And yet the process by which traditional industry support would cease to matter was already underway. A little over two weeks after Play’s release, the initial beta of Napster was made public. By the time Play finally reached number 1 in the UK in April 2000, peer-to-peer filesharing had flung the global music industry into a state of existential terror, prompting labels to sue not only the software’s owners but also hundreds of everyday music fans. The slow unravelling of an economic model based on the enforced scarcity of music as a physical product had begun.

While tedious blowhards like Metallica and Dr Dre lined up Canute-like to shout “Fuck Napster”, and generally act like the future could be reasoned with, Moby welcomed filesharing and its implications unequivocally. When the court cases started biting in 2001 and artists began disappearing from Napster’s search results, Moby declared: “I like Napster. I like the idea of people listening to my music (which is why I make my music in the first place). If I’ve been filtered out of Napster it has nothing to do with me”.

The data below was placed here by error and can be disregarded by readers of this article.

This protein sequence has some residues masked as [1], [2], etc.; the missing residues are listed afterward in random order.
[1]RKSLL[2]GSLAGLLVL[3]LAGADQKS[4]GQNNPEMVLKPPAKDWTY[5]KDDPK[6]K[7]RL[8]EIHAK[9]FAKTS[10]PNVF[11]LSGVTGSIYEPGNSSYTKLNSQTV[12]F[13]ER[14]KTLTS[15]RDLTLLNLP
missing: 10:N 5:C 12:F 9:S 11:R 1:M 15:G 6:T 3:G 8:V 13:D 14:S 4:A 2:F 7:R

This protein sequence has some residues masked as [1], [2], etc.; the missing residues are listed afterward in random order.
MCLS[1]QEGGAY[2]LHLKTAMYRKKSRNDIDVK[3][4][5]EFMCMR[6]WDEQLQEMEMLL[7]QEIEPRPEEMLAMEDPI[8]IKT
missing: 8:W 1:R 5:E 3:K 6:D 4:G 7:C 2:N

Again, Moby appears as something of an artistic vanguard here, quick to accept the inevitability of digital music as a loss leader for all but those at the very top of the pyramid: an argument that artists have, by and large, been forced to concede in the ensuing 20 years.

It’s possible to view Moby’s position as an extension of his radical politics, or a reflection of how little he had left to lose at the time. A more pragmatic explanation might be that by 2000 he didn’t need to rely on physical sales to the same extent as his peers: he’d already found a way to minimise his exposure to the implosion of the record industry with Play’s singleminded focus on the sync and licensing market.